Defra ministers need to get down to the Treasury and win the arguments about where money is needed and why. The NFU estimates that raising the agriculture budget from about £3.7 billion to £5.5 billion could bring about the transformation we need to see, and, though I might spend the money differently from them, it is probably not a bad estimate of what’s needed: £2 billion of new money. Raise that, when possible, to £4 billion in new money and you could radically transform our food system and our landscapes. For context, that’s how much was spent on unused PPE in the first year of the pandemic.

And, please Defra, avoid the same mistakes many previous governments have made. No new websites. No new schemes. No new abbreviations. No lengthy “consultations”.

“Let the light into Defra and let the numbers out.”

The basic infrastructure for what is needed exists already. The knowledge for making the countryside better already exists. So focus on the resources and the delivery process. Make sure the existing schemes are open to as many farmers as possible, and ensure there are skilled staff at Natural England to process farmer’s applications: progress can die in those bottlenecks, as I suspect Liz Truss and others long ago realised.

We also need strict planning and emissions laws that make it impossible to create monster chicken, pig or dairy farms. And yes, when we stop our farmers doing that, the quid pro quo is we can’t then allow them to be displaced on the shelf by less ethical imports. When we do better than the global race to the bottom, we have to support the more ethical system we’ve created with our trade policies, something every prime minister says they’ll do then renege on.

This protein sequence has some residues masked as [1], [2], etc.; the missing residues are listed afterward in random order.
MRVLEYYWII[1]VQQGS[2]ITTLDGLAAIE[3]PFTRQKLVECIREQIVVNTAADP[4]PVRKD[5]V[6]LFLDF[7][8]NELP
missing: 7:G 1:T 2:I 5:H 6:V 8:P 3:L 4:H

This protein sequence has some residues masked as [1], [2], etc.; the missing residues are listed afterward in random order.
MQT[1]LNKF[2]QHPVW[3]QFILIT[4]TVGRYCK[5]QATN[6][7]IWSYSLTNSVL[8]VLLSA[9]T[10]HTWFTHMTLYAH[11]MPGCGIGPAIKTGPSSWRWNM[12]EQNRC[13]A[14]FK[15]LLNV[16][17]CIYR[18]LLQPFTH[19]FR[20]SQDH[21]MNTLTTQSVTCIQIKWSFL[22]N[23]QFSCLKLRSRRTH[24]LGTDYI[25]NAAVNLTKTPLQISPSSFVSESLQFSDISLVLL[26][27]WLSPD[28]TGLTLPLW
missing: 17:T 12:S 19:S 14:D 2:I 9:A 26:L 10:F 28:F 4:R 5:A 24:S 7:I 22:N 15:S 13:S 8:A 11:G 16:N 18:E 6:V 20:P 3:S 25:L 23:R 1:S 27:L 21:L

On top of this, we must stop land being a tax dodge for the super wealthy. Nature-friendly small farms need support to continue, but the wealthy descendants of Norman warlords from 1,000 years ago don’t. Cap any farming support payments for vast estates, wealthy NGOs and pension funds. And while we are at it, land reform would be great in England — with a community right-to-buy of the biggest estates. It may sound like I’ve gone fully communist but fuck it… Imagine communities up and down Britain having their own food systems: their own orchards, their own horticulture, their own regenerative herds of cattle and sheep, their own eggs. Imagine how healthy, robust and resilient such communities could be. Imagine how green and pleasant that England could be.

We all really need that “New Deal” for farmers. I just hope that Keir Starmer has worked out what that means, and how bold he now needs to be.